Friday, April 15, 2005

New SharpDevelop version

SharpDevelop, the free open source IDE for C# has just released a PR of its version 1.1. As the developers warn in the site, this Preview Release is not even a beta, as has some bugs. But we can download it and take a look at the new and exciting possibilities that will make this excellent IDE even better.

And they are:

  • New help system
  • .- Now SharpDevelop includes an online help, MSDN style. In fact, the help system included in SharpDevelop can be configured to open its own help files, or the Microsoft ones, or any other.
  • XML edition
  • .- XML edition has been greatly upgraded in this version. We can, for example, create our own schema and set it as the default schema for every XML created from that point on. It comes complete with a schema validator.
  • NAnt integration
  • .- NAnt has been integrated onto the IDE in a most intuitive manner: we can use the open source tool to build our solutions, customize it and so on.
  • PInvoke integration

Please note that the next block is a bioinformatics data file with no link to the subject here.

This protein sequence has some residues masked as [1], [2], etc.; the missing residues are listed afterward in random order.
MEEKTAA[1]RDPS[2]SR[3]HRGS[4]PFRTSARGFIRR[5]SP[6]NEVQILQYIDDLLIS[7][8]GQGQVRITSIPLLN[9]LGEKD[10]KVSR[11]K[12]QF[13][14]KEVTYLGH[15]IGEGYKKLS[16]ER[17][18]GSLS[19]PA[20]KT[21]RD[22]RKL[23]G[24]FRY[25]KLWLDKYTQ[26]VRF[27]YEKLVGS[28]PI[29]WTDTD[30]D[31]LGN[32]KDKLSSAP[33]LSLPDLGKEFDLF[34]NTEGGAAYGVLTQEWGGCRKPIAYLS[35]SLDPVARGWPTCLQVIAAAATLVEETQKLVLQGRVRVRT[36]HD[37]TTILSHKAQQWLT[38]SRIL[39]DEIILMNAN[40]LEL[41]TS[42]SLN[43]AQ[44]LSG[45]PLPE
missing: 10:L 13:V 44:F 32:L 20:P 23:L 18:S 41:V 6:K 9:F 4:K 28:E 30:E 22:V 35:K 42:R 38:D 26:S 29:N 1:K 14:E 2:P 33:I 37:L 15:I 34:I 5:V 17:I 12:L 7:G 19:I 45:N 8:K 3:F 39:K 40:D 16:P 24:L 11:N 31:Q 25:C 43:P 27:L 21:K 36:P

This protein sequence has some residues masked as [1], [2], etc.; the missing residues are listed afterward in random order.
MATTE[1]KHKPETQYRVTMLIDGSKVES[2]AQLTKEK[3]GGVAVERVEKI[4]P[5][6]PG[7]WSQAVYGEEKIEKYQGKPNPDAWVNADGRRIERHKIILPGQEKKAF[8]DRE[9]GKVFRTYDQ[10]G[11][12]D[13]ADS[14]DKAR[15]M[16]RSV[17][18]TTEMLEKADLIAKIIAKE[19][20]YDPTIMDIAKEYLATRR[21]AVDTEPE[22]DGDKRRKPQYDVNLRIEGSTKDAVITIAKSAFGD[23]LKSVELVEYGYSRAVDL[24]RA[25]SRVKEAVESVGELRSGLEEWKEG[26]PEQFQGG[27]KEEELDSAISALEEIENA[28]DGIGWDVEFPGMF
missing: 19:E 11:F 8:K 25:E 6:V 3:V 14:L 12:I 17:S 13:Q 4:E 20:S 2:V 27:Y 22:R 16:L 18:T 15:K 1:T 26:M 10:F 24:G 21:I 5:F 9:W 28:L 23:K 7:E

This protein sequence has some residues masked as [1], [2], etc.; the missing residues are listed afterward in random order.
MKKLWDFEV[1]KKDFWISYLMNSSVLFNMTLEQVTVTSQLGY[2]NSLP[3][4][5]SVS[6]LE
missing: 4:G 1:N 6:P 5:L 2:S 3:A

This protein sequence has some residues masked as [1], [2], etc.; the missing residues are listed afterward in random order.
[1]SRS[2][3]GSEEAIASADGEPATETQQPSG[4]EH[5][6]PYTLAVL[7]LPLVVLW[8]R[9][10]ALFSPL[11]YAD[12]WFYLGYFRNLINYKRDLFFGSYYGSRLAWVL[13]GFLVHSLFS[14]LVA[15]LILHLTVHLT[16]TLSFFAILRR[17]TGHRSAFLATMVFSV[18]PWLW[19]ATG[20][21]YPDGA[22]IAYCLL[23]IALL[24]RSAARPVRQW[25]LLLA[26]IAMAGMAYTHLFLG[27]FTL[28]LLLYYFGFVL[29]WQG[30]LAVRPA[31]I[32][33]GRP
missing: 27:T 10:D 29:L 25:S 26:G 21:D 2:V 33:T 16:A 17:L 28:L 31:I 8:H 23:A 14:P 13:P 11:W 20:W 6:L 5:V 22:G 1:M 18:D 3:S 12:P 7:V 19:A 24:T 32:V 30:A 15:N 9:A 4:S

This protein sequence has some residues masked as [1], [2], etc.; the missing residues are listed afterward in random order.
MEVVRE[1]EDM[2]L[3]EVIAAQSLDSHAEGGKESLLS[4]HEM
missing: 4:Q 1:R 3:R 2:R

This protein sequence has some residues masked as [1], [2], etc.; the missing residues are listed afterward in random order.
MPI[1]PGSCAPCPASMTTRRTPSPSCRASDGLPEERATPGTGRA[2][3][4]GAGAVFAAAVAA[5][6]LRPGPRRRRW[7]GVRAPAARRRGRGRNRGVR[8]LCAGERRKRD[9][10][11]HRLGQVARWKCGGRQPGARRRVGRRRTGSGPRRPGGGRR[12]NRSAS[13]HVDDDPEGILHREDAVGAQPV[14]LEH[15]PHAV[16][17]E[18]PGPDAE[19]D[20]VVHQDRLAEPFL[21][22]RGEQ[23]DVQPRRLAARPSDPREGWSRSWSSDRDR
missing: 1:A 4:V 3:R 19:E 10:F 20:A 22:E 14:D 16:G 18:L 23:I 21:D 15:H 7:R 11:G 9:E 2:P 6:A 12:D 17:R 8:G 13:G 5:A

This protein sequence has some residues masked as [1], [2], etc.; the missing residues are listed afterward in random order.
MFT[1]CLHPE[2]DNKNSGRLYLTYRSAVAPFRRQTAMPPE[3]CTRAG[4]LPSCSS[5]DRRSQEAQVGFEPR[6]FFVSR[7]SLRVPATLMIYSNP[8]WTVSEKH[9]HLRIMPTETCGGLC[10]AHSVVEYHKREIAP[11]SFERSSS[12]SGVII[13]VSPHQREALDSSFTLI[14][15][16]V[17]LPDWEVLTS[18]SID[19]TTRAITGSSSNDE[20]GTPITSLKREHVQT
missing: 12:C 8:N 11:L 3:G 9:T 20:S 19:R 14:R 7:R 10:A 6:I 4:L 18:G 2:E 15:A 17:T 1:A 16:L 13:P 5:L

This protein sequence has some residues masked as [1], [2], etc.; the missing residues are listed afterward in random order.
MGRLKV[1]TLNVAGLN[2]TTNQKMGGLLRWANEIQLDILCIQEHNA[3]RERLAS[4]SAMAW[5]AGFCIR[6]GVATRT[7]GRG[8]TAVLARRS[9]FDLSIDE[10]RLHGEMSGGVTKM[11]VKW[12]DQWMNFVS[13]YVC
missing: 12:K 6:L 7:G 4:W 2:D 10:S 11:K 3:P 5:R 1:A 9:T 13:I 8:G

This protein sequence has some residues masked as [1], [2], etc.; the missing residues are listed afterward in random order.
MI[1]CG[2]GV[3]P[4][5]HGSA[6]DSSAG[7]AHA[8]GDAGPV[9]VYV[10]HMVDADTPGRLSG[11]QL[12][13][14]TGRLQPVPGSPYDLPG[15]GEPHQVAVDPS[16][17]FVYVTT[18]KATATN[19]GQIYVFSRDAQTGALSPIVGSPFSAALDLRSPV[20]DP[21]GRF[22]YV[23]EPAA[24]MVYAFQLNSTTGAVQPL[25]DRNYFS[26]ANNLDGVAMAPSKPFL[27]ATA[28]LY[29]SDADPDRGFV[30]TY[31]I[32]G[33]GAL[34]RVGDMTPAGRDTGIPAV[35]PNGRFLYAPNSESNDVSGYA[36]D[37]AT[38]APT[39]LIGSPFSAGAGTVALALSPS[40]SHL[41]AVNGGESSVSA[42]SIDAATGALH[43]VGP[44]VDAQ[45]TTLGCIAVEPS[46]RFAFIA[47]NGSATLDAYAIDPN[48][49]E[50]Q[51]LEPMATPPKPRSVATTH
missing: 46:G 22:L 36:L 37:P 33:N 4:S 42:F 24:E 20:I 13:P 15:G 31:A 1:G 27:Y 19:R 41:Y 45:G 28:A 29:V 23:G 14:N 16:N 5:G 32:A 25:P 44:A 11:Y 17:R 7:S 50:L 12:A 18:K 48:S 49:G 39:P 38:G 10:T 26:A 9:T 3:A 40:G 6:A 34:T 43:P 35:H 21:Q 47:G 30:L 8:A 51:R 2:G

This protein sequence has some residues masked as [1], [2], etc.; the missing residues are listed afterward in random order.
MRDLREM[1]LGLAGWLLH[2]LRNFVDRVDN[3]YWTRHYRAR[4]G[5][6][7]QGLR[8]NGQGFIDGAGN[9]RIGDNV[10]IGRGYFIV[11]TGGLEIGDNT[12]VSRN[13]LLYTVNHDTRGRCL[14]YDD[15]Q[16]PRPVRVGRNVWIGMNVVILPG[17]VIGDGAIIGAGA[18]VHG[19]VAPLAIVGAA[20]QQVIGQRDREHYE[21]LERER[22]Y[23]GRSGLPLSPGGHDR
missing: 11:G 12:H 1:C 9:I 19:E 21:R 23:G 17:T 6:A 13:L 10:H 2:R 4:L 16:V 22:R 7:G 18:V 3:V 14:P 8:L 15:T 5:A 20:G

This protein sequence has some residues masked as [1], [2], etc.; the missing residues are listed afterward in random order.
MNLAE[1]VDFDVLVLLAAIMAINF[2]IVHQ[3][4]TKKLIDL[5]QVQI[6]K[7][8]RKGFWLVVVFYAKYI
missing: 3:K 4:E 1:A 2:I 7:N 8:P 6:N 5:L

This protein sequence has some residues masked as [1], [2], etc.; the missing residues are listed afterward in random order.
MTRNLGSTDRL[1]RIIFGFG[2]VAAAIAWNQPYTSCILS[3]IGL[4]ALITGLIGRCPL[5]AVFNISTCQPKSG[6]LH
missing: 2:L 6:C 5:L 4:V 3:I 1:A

• .- Personally, this addin has touched my heart. Thanks to it we'll be able to handle our calls to Win32 or any other unmanaged code, without further problems. It's very similar to the old API editor included in the Visual Basic 6 IDE. Speaking of this, if you're interested in PInvoke and what can you do by invoking unmanaged code (in fact, everything) add to your bookmarks the following right now: PInvoke, the wiki specialized in this rather obscure and undocumented characteristic. Complete with examples, it's very, very good.
  • SharpReport
  • .- Yes! At long last somebody has taken the gauntlet: SharpDevelop will have its own addin to create reports, just like Crystal Reports .NET embedded in Visual Studio 2003. Let's hope their tool works better than the crap from Bussines Objects.

All these features can be previewed with some videos the SharpDevelop developers have made avaliable to download from the site. When 1.1 goes from PR to stable, and all this addins are official, SharpDevelop would have taken another step (and a big one!) to establish itself as a serious and viable alternative to Microsoft and its Visual Studio, chiefly among all of us who can't afford a legal version of VS.


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